Laws Whiskey Focuses on Quality
Who is Laws Whiskey?
Laws Whiskey House is a Colorado-based grain-to-glass distillery. This means that they walk the fields where they locally source their grain. They then cook it, ferment it, distill it, and bottle it all in-house.
They have been around since 2011, and have created various whiskeys of different grain profiles, proofs, and ages. To create each of their expressions, they have a team of distillers rather than just a single master distiller. They embrace the ideology of “it takes a village,” and make sure that all the voices on their team are heard.
They source heirloom grains for their whiskeys, focusing on the care and quality of each step in the distillation process.
What is an Heirloom Grain?
Heirloom grains are passed down for generations. These grains aren’t genetically modified or processed. As as result, the grains evolve naturally and without human interaction. As a result, the whiskey is shaped by the natural world rather than by human intervention.
Which Suppliers Do They Use?
Colorado Malting Company
Ray “Pappy” Coody founded the farm in 1930. He left Oklahoma and moved to the San Luis Valley, where the farm is still located today.
His son, Bob, took over the farm and continually expanded it until his son, Wayne, purchased the farm for $35,000.
The Cody Family grew barley for breweries for over 50 years, focusing on maintaining the natural state of their grains. In 2008, they converted an old dairy barn into a malting house.
The farm sits at 7,500 feet above sea-level and it gets a full range of seasons and cool breezes. It sits at over 240 irrigated acres of growing land.
Today, the Cody Family Farm grows three major sources of grain for Laws Whiskey House: San Luis Valley Rye, Soft White Centennial Wheat, and Scarlet Two Row Barley.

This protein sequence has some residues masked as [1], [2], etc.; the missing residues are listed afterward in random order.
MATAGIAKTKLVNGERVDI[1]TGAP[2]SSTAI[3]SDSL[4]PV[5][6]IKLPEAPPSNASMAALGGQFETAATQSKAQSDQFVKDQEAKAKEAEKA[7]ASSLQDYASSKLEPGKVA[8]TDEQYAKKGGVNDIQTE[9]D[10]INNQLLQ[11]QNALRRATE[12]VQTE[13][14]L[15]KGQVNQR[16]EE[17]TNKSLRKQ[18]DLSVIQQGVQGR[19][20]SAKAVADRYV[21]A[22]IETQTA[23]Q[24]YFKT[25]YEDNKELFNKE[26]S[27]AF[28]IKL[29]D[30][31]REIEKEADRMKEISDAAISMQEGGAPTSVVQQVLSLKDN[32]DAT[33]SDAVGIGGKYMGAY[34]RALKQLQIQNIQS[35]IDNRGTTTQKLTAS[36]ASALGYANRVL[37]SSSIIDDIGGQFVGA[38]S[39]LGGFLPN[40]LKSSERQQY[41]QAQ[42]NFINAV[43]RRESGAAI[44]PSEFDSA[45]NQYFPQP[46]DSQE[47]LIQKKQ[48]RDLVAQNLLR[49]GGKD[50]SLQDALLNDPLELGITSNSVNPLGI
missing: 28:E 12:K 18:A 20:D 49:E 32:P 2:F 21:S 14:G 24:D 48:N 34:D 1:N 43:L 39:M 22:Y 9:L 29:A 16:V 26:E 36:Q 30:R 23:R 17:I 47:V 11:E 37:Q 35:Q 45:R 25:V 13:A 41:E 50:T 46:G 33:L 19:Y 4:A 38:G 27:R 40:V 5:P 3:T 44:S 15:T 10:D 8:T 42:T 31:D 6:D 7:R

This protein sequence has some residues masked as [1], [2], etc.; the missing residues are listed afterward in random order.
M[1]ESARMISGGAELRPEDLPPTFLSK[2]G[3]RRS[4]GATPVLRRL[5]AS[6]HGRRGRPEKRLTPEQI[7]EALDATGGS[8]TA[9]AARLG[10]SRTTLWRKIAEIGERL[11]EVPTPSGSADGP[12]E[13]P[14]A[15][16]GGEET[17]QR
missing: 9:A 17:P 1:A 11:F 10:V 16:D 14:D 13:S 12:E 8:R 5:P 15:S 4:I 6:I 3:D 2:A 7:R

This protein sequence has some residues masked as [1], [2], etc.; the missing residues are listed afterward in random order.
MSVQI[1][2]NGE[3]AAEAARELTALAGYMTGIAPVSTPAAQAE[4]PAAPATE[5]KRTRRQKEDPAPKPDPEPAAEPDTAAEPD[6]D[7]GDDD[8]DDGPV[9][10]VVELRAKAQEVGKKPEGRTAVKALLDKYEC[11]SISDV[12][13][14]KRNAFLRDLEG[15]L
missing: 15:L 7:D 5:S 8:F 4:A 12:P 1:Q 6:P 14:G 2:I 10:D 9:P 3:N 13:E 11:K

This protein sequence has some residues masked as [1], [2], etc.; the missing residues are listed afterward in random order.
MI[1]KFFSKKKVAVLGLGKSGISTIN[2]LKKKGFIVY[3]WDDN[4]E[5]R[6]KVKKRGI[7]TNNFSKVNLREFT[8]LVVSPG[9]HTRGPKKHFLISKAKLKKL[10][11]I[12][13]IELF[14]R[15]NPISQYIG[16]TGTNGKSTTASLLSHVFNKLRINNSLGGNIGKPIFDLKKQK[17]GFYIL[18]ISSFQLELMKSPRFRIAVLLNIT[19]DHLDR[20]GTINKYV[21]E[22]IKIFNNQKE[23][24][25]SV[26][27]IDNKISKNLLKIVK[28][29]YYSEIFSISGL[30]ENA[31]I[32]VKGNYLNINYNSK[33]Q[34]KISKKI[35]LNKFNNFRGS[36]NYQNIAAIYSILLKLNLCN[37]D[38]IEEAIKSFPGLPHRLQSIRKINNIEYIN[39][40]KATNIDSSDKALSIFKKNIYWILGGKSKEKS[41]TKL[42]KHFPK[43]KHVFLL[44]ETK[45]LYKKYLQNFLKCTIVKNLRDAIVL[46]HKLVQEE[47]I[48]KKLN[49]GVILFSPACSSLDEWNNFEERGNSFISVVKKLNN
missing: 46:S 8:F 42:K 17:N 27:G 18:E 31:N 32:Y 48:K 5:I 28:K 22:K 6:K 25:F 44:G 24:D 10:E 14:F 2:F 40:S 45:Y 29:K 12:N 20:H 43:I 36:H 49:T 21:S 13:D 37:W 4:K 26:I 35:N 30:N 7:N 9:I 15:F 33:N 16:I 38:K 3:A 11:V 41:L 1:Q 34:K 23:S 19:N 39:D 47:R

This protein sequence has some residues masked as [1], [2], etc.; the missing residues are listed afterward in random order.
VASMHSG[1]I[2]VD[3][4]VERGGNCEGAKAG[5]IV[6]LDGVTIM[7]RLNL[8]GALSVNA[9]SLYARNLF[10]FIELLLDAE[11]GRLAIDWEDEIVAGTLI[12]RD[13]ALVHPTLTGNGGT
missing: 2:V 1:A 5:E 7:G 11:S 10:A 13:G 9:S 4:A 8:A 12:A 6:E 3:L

Whiskey Sisters Supply
Whiskey Sisters Supply is a Colorado grains brokerage. As such, they supply many distilleries with high-quality, Colorado-grown grains.
Their goal is to not only connect local farmers with brewers and distillers, but also to ensure those offerings meet the rigorous standards of their clients.
They are the main supplier of the corn for Laws Whiskey House. This is because Laws wants to focus on using high-quality and local corn in their whiskeys.
What About The Whiskey?
Laws Whiskey uses all four “American Mother Grains” in their distillation process. Their four grain whiskey shows them off in all their glory. However, they also have individual expressions that highlight these grains individually as well.
Their San Luis Valley Rye expression displays the uniqueness of the grains sourced from the Cody Family Farm. Their Centennial Wheat expression is extremely unique. Especially in a market that’s becoming saturated with wheat whiskeys.
They also create unique, limited-edition expressions that allow you to try different experiential releases. Some of these use different grains not usually found in their whiskey Others use experimental distillation, fermentation, or malting processes.
They are also getting ready to release batch 24 of their Four Grain Bourbon. This will be a blend of 44 barrels. They hold back bits from their original batch to blend into each new batch. So, you’re essentially getting a bottle that’s both historic to their distillery and embraces all of their innovation since then!
You can lean more about Laws Whiskey House on their website by clicking here.
Greg Sinadinos started his spirits journey writing a whiskey periodical for Fine Tobacco NYC Magazine. He began answering review requests under a social media page he named “Whiskey Culture,” which quickly merged with Greg’s passion for connecting with others and his interest in history.
Today, Greg travels the country not just looking for great whiskey, but also exploring the history and individuals that the whiskey community is founded upon. He has authored “Whiskey History From Around The World” and is the host of “The Rickhouse” web series.